Those tuning in from the United States may recall the disjointed and unstructured rollouts that micro-mobility companies like Lime and Bird had in metropolitan areas. On the other side of the world, however, green scooters are having their spot in the limelight right now.

To understand what made these companies a success when others failed, host Daniel Litwin meets with Ahmed Al Teneiji, CEO and founder of Skurrt. Skurrt is a green scooter company founded in Dubai that has quickly grown to compete with major players in the region, like Lime and TIER.

Al Teneiji isn’t your average entrepreneur, either. Before founding Skurrt, he held senior positions in both government organizations and multinational corporations, with over 20 years of senior management, marketing, branding and product development experience under his belt.

However, the road to success wasn’t an easy one by any means. In understanding how the micro-mobility market works, Al Teneiji discovered that “you need to look into infrastructure, you need to understand people’s behavior, you need to understand how to convince the government, and so on.”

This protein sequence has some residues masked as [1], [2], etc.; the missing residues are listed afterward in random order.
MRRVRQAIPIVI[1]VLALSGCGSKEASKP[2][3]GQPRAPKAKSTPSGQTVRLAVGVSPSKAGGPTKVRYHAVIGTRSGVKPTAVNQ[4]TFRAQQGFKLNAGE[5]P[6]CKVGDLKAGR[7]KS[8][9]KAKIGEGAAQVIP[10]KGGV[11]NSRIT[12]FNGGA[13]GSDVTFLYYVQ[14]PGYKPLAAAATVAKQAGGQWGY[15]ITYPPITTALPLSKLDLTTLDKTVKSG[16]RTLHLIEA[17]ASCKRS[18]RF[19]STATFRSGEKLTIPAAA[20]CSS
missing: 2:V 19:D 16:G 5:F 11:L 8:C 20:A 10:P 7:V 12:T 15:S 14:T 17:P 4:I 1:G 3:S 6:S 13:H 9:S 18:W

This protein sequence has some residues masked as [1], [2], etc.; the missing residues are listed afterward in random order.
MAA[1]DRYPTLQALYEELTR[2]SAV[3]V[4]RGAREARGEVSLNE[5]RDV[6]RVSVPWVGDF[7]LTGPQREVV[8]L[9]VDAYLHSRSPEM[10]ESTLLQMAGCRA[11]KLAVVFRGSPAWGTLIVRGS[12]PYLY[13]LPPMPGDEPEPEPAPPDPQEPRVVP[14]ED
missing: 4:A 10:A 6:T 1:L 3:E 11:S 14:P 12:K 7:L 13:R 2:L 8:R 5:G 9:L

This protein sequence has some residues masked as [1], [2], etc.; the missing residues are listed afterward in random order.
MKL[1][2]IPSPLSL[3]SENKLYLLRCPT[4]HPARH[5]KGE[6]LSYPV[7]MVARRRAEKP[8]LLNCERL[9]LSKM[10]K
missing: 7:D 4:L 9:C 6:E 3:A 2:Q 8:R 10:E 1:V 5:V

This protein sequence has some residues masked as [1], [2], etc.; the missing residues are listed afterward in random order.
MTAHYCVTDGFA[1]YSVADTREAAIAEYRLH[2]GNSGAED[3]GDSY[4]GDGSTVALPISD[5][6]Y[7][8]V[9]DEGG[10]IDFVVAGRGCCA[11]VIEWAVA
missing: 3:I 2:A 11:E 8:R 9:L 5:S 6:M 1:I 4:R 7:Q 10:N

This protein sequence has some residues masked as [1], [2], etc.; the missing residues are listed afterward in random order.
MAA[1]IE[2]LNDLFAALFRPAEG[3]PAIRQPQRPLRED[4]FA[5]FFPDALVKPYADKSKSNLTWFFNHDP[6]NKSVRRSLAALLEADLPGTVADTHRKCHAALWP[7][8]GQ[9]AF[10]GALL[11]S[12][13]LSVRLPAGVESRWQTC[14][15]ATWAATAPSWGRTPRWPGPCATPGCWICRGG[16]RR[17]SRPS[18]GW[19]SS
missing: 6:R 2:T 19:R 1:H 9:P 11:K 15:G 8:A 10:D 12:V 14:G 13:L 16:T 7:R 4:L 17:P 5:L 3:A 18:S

After launching his company, Dubai government officials banned the use of shared scooters in the city. Al Teneiji then realized he would need to work together with the government in order to get his company off the ground.

He also found out that a key part of his success would depend on finding a manufacturing partner he could trust.

“Choose the right partner,” he said. “A partner that will provide the best quality vehicles will provide less maintenance work and a longer life duration [for the vehicles].”

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